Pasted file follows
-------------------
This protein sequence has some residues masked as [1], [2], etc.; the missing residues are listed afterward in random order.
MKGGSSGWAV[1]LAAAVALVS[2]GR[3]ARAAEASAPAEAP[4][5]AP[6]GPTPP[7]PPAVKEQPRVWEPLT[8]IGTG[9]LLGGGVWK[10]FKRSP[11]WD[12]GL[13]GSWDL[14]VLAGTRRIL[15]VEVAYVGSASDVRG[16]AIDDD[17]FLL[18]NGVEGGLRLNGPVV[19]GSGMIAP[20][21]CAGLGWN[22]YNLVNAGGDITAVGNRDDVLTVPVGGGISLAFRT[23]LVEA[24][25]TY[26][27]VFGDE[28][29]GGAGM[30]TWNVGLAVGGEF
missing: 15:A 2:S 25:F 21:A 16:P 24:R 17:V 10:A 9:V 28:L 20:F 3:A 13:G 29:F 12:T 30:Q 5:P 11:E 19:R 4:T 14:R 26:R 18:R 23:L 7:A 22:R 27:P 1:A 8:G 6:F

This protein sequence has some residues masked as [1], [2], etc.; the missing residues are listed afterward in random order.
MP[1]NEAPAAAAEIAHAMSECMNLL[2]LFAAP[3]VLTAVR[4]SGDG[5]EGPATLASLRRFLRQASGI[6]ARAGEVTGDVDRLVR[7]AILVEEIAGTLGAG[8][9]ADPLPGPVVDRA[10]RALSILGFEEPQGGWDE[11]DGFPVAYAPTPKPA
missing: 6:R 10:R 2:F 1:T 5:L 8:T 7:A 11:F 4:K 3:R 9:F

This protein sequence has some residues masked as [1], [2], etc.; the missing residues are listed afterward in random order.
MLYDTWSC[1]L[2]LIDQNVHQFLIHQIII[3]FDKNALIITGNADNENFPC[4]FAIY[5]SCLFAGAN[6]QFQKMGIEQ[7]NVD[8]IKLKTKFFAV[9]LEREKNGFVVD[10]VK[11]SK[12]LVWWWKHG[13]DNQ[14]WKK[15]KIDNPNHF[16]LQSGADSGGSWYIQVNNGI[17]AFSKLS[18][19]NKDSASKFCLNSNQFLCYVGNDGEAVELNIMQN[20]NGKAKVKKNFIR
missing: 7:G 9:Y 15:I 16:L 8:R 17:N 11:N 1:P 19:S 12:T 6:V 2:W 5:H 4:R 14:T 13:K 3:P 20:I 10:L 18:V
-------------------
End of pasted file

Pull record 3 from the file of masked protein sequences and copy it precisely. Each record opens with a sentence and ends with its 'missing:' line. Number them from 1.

This protein sequence has some residues masked as [1], [2], etc.; the missing residues are listed afterward in random order.
MLYDTWSC[1]L[2]LIDQNVHQFLIHQIII[3]FDKNALIITGNADNENFPC[4]FAIY[5]SCLFAGAN[6]QFQKMGIEQ[7]NVD[8]IKLKTKFFAV[9]LEREKNGFVVD[10]VK[11]SK[12]LVWWWKHG[13]DNQ[14]WKK[15]KIDNPNHF[16]LQSGADSGGSWYIQVNNGI[17]AFSKLS[18][19]NKDSASKFCLNSNQFLCYVGNDGEAVELNIMQN[20]NGKAKVKKNFIR
missing: 7:G 9:Y 15:I 16:L 8:R 17:N 11:N 1:P 19:S 12:T 6:V 2:W 5:H 4:R 14:T 13:K 3:P 20:I 10:L 18:V